This is an amazing video compiled from a camera located on the booster of the Space Shuttle as it launches. Watch as the booster carries the shuttle into space and then re-enters the atmosphere to fall into the sea. It’s worth turning up the sound to get a feel for the emptiness of space. I’m both amazed and humbled by how far we’ve come and how small we really are.
As a lover of retro-futurist illustration, I recently came across a presentation (via Boing Boing) by Illustrator/Artist Bruce McCall. He does a great job of putting to words the reason I love retro-futurist art – the optimistic, over-the-top and sometimes ridiculous illustration like that found on the covers of Popular Mechanics in the 30′s, 40′s and 50′s. He’s also designed a few of the wittier New Yorker covers, one of which was put to animation by the talent at Smiley Guy Studios. You can watch the presentation here.
I added several series to my Netflix que, especially shows I never got to watch consistently.
Here’s a summary of the original 3 movies. From someone who hasn’t seen it (with visuals added for entertainment). Thanks, io9
For all my fellow Battlestar Galactica fans, io9 has posted 7 deleted scenes from Battlestar’s 4th season that help clarify some loose ends. Whether you’re seeking enlightenment from the church of BSG, or just looking for some geek trivia to share with your friends when the show (finally) returns next year, these are a must see.
And if your a scifi dork like me and don’t already know about io9, take a look around while you’re there. There’s plenty of geeky-goodness amongst their pages.
Thanks to io9 and Michael.
I’ve started collecting a few books on “futurism” from the 50′s, 60′s, and 70′s. I love the illustrations and ideas about the future from a time when mankind was just going to the moon. It seems there was no limit to where they thought we’d be 100 years from now (then). Matt over at Paleo-Future has posted a clip from the DVD History of Spaceflight featuring Wernher von Braun‘s ideas of the future of spaceflight. Check out the post for more retro-futurist images.
Arthur C Clarke, the author of 2001: A Space Odyssey, died yesterday at the age of 90. Though he wasn’t my favorite author, anyone who loves science fiction should at least have read some of his work. I’ve read the entire 2001 series (2010, 2061, 3001), as well as the Rama series.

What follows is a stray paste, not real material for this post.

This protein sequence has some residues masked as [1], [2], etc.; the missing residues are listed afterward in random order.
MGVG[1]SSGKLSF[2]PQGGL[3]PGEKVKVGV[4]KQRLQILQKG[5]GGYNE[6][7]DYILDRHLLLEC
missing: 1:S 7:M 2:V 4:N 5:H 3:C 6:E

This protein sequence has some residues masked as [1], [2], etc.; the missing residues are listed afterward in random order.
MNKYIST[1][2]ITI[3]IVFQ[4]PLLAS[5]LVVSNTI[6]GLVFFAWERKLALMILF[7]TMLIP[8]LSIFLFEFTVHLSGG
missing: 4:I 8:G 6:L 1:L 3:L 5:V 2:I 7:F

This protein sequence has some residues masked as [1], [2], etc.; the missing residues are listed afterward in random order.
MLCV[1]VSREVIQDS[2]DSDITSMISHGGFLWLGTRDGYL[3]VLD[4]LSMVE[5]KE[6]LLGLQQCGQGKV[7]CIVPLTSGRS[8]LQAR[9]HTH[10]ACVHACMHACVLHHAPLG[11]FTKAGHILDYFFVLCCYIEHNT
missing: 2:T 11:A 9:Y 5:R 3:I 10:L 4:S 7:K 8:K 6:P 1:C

Another lesser-known work was The Songs of Distant Earth, which was also an album by Mike Oldfield released in 1994. I stumbled across this album during the Enigma era, while looking for more of the same style. I bought the Enhanced CD, which included some pretty cool CGI video that accompanied the ethnic chants and trippy ambient rhythms of the album.
I think I need to dig up the CD and remember a sci fi genius.
“Any sufficiently advanced technology is indistinguishable from magic.”
- Arthur C Clarke
Kirsten Anderson over at Right Some Good has posted some great art by fellow artist Brian Despain. His work has the sort of tone I love (a la steampunk/Myst) and features another geek fav – robots! What more could you ask for. I’d hang this on my wall.
Perhaps I should check into that…
Meanwhile, check out Brian Despain’s website .
Wanderer of Space, Vargo Statten, 1950 Scion / Planet Stories, Summer 1941, Love Romances
I just finished reading Worlds of Tomorrow – The Amazing Universe of Science Fiction Art by Forrest J Ackerman. I picked it up at Half Price Books a couple of weeks ago. I’ve been trying to learn more about design and art from the 1800′s up through the 50′s, 60′s, and 70′s, especially involving predictions of the future.There are several magazines that were published in 30′s, 40′s and 50′s that featured science fiction shorts by sci fi greats like Isaac Asimov, H.G. Wells, and Robert Heinlein. They had titles like Wonder Stories Quarterly, Amazing Stories, and Startling Stories. The cover art was just as fantastic as the stories within. Worlds of Tomorrow features these covers and includes narrative about the history of the culture and writers that envisioned them.